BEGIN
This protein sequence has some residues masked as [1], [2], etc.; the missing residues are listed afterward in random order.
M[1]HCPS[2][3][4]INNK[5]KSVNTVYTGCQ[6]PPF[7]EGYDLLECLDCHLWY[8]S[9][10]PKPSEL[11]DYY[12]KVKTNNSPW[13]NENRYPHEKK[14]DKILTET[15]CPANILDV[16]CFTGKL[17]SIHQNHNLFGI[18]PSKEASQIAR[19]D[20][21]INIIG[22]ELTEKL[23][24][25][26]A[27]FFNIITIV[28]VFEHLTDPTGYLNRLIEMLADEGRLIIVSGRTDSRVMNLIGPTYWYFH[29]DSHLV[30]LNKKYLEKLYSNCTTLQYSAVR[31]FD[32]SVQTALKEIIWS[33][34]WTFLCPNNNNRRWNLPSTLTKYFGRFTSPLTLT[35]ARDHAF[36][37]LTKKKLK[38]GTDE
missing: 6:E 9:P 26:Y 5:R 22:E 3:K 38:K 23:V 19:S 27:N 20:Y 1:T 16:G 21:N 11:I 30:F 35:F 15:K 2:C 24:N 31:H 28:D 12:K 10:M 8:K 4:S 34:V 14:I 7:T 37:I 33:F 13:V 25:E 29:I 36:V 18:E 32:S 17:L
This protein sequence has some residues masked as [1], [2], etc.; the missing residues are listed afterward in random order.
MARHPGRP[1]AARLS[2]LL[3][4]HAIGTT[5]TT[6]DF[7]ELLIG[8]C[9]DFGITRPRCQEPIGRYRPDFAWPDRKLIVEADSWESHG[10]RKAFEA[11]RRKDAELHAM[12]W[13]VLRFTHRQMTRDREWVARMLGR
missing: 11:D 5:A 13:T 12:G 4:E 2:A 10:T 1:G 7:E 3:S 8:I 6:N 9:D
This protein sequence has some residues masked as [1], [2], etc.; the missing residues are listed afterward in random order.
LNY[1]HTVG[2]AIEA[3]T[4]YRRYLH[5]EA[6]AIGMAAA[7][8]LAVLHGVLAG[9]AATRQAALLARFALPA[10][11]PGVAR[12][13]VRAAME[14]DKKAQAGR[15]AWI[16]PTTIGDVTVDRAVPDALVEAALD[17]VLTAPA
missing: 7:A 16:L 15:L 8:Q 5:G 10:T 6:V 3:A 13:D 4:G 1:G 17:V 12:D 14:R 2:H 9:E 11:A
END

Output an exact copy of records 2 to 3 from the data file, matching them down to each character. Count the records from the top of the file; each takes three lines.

This protein sequence has some residues masked as [1], [2], etc.; the missing residues are listed afterward in random order.
MARHPGRP[1]AARLS[2]LL[3][4]HAIGTT[5]TT[6]DF[7]ELLIG[8]C[9]DFGITRPRCQEPIGRYRPDFAWPDRKLIVEADSWESHG[10]RKAFEA[11]RRKDAELHAM[12]W[13]VLRFTHRQMTRDREWVARMLGR
missing: 11:D 5:A 13:T 12:G 4:E 2:A 10:T 1:G 7:E 3:S 8:I 6:N 9:D
This protein sequence has some residues masked as [1], [2], etc.; the missing residues are listed afterward in random order.
LNY[1]HTVG[2]AIEA[3]T[4]YRRYLH[5]EA[6]AIGMAAA[7][8]LAVLHGVLAG[9]AATRQAALLARFALPA[10][11]PGVAR[12][13]VRAAME[14]DKKAQAGR[15]AWI[16]PTTIGDVTVDRAVPDALVEAALD[17]VLTAPA
missing: 7:A 16:L 15:L 8:Q 5:G 10:T 6:V 3:A 13:D 4:G 1:G 17:V 12:D 14:R 2:H 9:E 11:A